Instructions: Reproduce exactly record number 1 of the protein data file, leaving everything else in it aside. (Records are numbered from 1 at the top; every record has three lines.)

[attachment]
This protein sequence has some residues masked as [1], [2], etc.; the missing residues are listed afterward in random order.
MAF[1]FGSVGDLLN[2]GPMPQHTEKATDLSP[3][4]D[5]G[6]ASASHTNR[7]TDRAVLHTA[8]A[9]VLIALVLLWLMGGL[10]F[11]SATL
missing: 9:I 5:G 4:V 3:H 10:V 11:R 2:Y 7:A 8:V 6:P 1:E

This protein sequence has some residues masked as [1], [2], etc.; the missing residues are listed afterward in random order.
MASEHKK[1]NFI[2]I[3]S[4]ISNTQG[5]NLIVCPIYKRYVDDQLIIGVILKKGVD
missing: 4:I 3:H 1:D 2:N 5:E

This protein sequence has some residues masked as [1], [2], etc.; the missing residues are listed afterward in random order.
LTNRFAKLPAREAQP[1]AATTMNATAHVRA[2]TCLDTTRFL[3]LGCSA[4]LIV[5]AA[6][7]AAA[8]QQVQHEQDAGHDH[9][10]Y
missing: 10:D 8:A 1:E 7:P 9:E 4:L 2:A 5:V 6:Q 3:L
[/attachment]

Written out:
This protein sequence has some residues masked as [1], [2], etc.; the missing residues are listed afterward in random order.
MAF[1]FGSVGDLLN[2]GPMPQHTEKATDLSP[3][4]D[5]G[6]ASASHTNR[7]TDRAVLHTA[8]A[9]VLIALVLLWLMGGL[10]F[11]SATL
missing: 9:I 5:G 4:V 3:H 10:V 11:R 2:Y 7:A 8:V 6:P 1:E